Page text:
For the longest time, I never wanted to say, “If you are unhappy at work, what is your part in it?” I didn’t want to say that because I didn’t want to blame the victim. After all, corporate America is so imperfect. Companies are big and unwieldy, and small failings, especially of senior managers, become magnified to make life really difficult.
But I am at a crossroads that I’ve been coming to for some time. It turns out that a ton of what happens is in our control. Neuroscience, which is exploding, is telling us that our thoughts, especially when we verbalize them, become our intention. And that intention drives action, which drives outcome. What that means is that work, and life, goes in the direction of what you say, to yourself and to others.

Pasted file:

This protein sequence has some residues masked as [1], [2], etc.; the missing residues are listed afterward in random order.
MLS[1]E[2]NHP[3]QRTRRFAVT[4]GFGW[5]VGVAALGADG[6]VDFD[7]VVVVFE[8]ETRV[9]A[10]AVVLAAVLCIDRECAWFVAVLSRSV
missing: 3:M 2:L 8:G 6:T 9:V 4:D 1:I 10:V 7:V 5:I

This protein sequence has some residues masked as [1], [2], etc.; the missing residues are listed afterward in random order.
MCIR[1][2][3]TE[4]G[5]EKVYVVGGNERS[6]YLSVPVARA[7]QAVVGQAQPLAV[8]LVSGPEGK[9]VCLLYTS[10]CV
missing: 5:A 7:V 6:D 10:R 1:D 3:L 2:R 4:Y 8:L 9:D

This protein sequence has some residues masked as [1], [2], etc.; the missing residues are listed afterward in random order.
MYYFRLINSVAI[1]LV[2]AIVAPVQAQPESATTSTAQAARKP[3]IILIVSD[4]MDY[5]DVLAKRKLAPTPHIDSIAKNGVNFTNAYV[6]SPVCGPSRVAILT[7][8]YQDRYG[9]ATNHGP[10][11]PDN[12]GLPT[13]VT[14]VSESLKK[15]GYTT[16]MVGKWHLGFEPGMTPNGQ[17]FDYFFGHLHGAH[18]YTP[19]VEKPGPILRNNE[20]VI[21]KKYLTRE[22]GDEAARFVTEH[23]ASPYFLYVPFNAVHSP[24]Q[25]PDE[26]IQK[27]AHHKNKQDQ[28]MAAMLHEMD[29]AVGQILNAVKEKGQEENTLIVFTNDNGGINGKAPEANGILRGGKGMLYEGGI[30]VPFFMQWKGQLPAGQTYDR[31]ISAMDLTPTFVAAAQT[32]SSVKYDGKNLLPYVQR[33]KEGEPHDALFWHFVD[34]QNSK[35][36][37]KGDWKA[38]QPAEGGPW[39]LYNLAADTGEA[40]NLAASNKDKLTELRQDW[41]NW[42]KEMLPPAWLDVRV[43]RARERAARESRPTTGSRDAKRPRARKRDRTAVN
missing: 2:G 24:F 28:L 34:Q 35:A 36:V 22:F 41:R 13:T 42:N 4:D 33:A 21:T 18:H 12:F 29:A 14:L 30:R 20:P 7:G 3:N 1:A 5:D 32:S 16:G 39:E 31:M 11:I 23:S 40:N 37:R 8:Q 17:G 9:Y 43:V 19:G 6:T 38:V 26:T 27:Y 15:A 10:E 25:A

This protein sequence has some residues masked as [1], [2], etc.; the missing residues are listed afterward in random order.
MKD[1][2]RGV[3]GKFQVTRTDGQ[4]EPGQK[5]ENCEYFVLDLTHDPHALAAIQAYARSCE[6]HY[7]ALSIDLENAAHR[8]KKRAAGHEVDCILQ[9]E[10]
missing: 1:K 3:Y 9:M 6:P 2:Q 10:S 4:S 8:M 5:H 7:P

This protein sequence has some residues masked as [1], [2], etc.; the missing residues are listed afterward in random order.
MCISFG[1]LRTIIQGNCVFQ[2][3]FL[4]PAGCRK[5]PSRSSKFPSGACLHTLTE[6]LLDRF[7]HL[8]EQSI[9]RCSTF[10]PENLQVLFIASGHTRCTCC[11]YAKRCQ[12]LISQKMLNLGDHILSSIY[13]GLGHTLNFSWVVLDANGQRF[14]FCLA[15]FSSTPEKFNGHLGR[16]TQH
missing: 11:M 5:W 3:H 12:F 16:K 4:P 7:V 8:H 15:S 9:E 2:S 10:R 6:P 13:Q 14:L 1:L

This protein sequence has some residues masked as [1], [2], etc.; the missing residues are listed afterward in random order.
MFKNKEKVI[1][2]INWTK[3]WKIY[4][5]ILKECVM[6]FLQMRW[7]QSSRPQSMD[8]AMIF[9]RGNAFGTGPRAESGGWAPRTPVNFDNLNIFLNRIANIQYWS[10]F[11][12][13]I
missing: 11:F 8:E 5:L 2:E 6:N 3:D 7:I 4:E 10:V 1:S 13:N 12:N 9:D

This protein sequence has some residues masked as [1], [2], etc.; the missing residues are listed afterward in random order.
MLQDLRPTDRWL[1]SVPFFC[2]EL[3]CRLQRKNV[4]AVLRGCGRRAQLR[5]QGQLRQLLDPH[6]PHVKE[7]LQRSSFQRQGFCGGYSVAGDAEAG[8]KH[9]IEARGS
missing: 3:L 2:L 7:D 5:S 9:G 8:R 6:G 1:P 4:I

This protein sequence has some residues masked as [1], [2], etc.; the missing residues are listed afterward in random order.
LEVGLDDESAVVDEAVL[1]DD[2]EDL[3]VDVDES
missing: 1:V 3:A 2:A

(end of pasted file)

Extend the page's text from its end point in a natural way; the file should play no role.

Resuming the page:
Here is my challenge to you. For just two days, every time you have a constricting thought, switch it out for a more productive one. So if someone cuts you off running down the crowded subway stairs, instead of accepting the thought, “Jerk! It’s all about him, isn’t it?” try, “Huh, he looks like he’s in a hurry. I am too.” Or if you are in a meeting and the person who irritates you most does that thing they do, ask, “What could their positive intention be?”
It’s a strange thing, but freedom can be right inside, and can begin with one small shift at a time.